UKGBC publishes new building retrofit framework to support local councils in net-zero transition

Leeds (pictured) was one of the UK councils to have helped develop the framework

Published today (13 December), the ‘Build Upon’ framework sets out a standardised list of environmental, social and economic indicators that local authorities can apply to either a single project or an entire scheme.

There are indicators on operational emissions, and reducing them in line with long-term climate targets, as well as on climate resilience. Specific issues covered in the environmental space include improving energy efficiency, tackling energy poverty and self-generating clean energy.

Also detailed are metrics to support improvements in the health and wellbeing of building occupants, and to maximise the economic benefits of a project or overarching scheme. This latter part of the framework includes job creation, cost savings, upskilling and more.

More than 30 cities and local authorities across Europe supported the development of the framework, as did the World Green Building Council, Climate Alliance and the Buildings Performance Institute Europe. UK-based councils offering support included Leeds, Cambridge, Hammersmith and Fulham, and Essex County Council.

UKGBC hopes the framework will help councils to deliver better renovation schemes and to better track the outcomes, thus building the business case for future schemes.

“Building renovation can deliver a triple win for local communities – not only can it deliver significant carbon reductions, but it can also boost local economies through job creation as well as deliver health and wellbeing benefits through improving the quality of our homes – making them warmer, more comfortable and cheaper to run,” said UKGBC’s director of communications, policy and places Simon McWhirter.

“Through optimising the use of high-quality impact data, this framework seeks to support local government in tracking the effectiveness of renovation schemes and ultimately scale up the many benefits wide-scale renovation can bring to communities.”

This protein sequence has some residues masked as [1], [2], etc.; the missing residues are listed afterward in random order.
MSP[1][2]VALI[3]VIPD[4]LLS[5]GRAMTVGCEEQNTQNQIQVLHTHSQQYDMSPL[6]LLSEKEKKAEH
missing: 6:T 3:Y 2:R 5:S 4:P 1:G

The majority of the UK’s top-tier councils have declared a climate emergency, with most having set a pre-2050 net-zero target or planning to do so. But councils have repeatedly cited challenges with decarbonising buildings under the central Government’s current approach.

By UKGBC’s calculations, meeting net-zero in line with the Government’s long-term targets will require the retrofitting of 108 homes every hour over the next 25 years. The Heat and Buildings Strategy, published in October, includes a £450m boiler upgrade scheme that will run for three years and is targeting 90,000 homes. Many green groups had hoped for a longer-running scheme, given that there are 29 million domestic properties in the UK, as well as a national funding scheme for things like insulation.

Public sector procurement

In related news, some of the UK’s largest contractors and construction firms, including Mace, Morgan Sindall and Willmott Dixon, have written an open letter to Construction Minister Lee Rowley urging new measures to help ensure all new projects are truly net-zero.

The UK Government recently published a new ‘playbook’ detailing how it plans to decarbonise public sector buildings including schools, hospitals and prisons in line with national climate targets, but the letter urges Ministers to go further. It is being orchestrated by public procurement authority SCAPE.

The letter recommends that whole-life carbon assessments should be made a statutory requirement for the delivery of new-build and refurbishment projects in the public sector, with decisions based on the lifecycle carbon of the building or infrastructure project, not cost.

It states that the payback period from the operational savings created by sustainable building design is as little as six years on average, with only a marginal increase in capital cost.

SCAPE’s group chief executive Mark Robinson said the industry “must work together to rethink traditional approaches” to ensure that net-zero is properly embedded in the decision-making process. SCAPE represents more than 1,200 organisations across the UK.

Sarah George

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